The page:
VCU has played seven teams in the top 68 of the CBS Sports RPI, to notch a 4-3 record against such tough competition. The Rams lost to UVa. #3, Villanova #4 and ODU #54. The Rams defeated No. Iowa #16, Cincinnati #45, Davidson #49 and Rhode Island #63.

With five games left in the regular season schedule, VCU is tied for first place in the A-10. The A-10 current standings are here.

-- My photo

Thursday, February 12, 2015

Throwback Thursday: The Biograph's 1982 RKO Festival


In its day RKO was known for its ability to produce well-crafted, sometimes artsy or offbeat features using a smaller budget than the other so-called major studios. Nonetheless, it was almost always in trouble, financially. RKO stopped making movies in 1953 and eventually sold its lot and production facilities to television's Desilu Productions.

In July and August of 1982 program the Biograph Theatre's No. 60 played out in Theatre No. 1, the larger of the two auditoriums. It was an unusual program for Richmond's repertory cinema in that all 24 of the features were from one studio, RKO, which still operated as a distributor of its old library.

The 12 double features in this festival were: "Top Hat" (1935) and "Damsel in Distress" (1936); "The Hunchback of Notre Dame" (1939) and "The Informer" (1935); "King Kong" (1933) and "Mighty Joe Young" (1949); "Suspicion" (1941) and "The Live By Night" (1948); "Sylvia Scarlett" (1936) and "Mister Blandings Builds His Dream House" (1948); "Murder My Sweet" (1945) and "Macao" (1952); "The Mexican Spitfire" (1939) and "Room Service" (1938); "Journey Into Fear" (1942) and "This Land Is Mine" (1943); "The Thing" (1951) and "Cat People" (1942); "The Boy With Green Hair" (1948) and "Woman on the Beach" (1947); "Citizen Kane" (1941) and "Fort Apache (1948); "The Curse of the Cat People" (1944) and "The Body Snatcher" (1945).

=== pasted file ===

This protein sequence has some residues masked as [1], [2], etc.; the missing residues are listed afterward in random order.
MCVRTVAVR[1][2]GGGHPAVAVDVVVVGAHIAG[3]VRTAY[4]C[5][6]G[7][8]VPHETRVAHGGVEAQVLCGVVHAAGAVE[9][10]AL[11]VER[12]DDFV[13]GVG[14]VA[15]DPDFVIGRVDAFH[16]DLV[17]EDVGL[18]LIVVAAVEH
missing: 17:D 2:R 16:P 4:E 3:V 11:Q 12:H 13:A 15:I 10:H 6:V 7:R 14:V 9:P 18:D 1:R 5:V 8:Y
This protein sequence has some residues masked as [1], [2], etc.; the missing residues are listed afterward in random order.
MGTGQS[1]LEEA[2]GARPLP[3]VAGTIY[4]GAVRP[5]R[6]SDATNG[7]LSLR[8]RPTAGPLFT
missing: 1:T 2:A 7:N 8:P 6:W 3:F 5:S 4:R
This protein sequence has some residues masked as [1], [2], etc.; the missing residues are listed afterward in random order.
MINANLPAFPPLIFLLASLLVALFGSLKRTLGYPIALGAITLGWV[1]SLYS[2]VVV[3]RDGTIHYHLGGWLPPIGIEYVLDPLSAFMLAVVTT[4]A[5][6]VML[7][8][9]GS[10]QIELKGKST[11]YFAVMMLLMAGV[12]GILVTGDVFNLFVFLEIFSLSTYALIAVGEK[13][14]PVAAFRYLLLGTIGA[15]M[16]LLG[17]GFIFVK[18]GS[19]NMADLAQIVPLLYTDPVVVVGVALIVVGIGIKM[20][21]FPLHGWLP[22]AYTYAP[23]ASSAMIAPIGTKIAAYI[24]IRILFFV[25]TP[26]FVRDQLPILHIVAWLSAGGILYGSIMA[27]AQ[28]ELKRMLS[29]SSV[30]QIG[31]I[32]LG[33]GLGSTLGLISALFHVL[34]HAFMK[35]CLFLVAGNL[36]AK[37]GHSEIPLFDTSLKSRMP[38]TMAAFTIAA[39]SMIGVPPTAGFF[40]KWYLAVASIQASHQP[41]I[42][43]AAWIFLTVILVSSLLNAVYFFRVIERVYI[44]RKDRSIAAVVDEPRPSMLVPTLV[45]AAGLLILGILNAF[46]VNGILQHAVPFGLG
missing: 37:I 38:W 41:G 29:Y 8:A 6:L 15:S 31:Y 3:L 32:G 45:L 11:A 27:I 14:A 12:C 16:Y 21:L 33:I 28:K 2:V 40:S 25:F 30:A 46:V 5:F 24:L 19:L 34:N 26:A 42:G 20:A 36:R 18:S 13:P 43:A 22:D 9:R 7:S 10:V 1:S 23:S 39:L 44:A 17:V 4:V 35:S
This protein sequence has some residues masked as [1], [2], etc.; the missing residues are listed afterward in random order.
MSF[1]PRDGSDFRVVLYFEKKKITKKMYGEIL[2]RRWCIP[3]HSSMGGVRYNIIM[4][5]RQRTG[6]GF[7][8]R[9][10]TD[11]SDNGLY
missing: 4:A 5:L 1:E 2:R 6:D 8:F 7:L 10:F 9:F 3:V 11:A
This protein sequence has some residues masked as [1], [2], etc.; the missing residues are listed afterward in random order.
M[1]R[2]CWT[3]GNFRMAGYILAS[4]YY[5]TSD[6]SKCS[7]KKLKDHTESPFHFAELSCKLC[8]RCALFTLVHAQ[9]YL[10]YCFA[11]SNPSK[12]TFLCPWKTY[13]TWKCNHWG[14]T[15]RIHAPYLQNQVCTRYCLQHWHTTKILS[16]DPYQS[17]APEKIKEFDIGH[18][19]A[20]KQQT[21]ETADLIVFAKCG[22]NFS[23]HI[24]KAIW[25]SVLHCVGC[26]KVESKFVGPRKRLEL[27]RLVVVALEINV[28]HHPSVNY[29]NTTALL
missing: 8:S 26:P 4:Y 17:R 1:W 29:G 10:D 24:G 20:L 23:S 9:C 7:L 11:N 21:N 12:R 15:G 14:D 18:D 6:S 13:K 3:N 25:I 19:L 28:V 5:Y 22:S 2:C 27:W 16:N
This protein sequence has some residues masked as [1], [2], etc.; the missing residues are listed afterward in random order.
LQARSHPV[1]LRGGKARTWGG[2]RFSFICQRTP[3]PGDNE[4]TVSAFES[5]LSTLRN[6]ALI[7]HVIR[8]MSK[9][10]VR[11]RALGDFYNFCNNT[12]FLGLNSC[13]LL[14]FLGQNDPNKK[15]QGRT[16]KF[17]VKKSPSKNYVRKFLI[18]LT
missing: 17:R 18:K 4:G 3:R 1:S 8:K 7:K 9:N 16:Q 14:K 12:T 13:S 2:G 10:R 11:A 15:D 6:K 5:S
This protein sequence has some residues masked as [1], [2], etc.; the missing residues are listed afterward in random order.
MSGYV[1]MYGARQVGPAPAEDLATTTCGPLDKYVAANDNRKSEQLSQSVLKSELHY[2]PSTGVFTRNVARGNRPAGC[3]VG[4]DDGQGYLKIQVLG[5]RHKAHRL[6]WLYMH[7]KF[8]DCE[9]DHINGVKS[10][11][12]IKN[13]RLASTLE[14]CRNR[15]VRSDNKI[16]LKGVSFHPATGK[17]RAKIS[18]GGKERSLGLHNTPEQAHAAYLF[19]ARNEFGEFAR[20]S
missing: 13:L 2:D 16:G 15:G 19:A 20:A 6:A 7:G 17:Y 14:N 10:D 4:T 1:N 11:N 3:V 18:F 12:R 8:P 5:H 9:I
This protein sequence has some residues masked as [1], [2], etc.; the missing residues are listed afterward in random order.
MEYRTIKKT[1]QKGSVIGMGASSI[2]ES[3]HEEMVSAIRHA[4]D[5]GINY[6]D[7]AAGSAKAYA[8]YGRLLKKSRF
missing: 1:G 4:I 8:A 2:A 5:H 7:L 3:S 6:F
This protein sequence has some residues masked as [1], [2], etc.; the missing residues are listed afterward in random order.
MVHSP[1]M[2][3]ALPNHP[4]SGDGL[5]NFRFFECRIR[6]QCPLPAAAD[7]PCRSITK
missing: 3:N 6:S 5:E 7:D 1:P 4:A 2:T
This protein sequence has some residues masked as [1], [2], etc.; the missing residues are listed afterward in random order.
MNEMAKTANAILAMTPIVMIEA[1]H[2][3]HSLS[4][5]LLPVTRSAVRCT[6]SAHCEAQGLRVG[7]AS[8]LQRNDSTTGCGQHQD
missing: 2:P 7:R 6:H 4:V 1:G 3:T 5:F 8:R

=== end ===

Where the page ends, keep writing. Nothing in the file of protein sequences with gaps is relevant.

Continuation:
Finding Vivian



Here's a trailer for the Bijou's screening of "Finding Vivian Maier" (2014) at The Byrd. It presents a little gallery of her photographs and the music of Chez Roué. Here are the event's details:

What: Richmond premiere screening of Academy Award nominee
"Finding Vivian Maier" (2014); proceeds to benefit the Bijou Film Center and the Byrd Theatre Foundation.

When: Sun., Feb. 15, 2015 at 7 p.m.

Where: The Byrd Theatre in Carytown.

Admission:

$7.00 at the box office; Advance tickets for $5.00 available at Bygones
Vintage Clothing, Candela Books + Gallery and Ipanema Café through Feb.
14. Advance tickets available online here.

After-Party: Chez Roué will perform live on stage at the New York Deli at 9 p.m.; no cover charge.

More information:
  • The full press release with all the details is here

  • News of the showing of a portfolio of Vivian Maier's work before the screening is here

  • The Bijou Film Center's Facebook group page is here.

  • The "Finding Vivian Maier" trailer is here.                              

Wednesday, February 11, 2015

What Would Vivian Think of All This Publicity?

"Finding Vivian Maier" (2014) is one of five Academy Award nominees in the Best Documentary Feature category. For its Richmond premiere it will be screened at the Byrd Theatre on Sun., Feb. 15, at 7 p.m. only. For more background on the film and the fundraising event, to benefit the Bijou Film Center and the Byrd Theatre Foundation, click on the links below.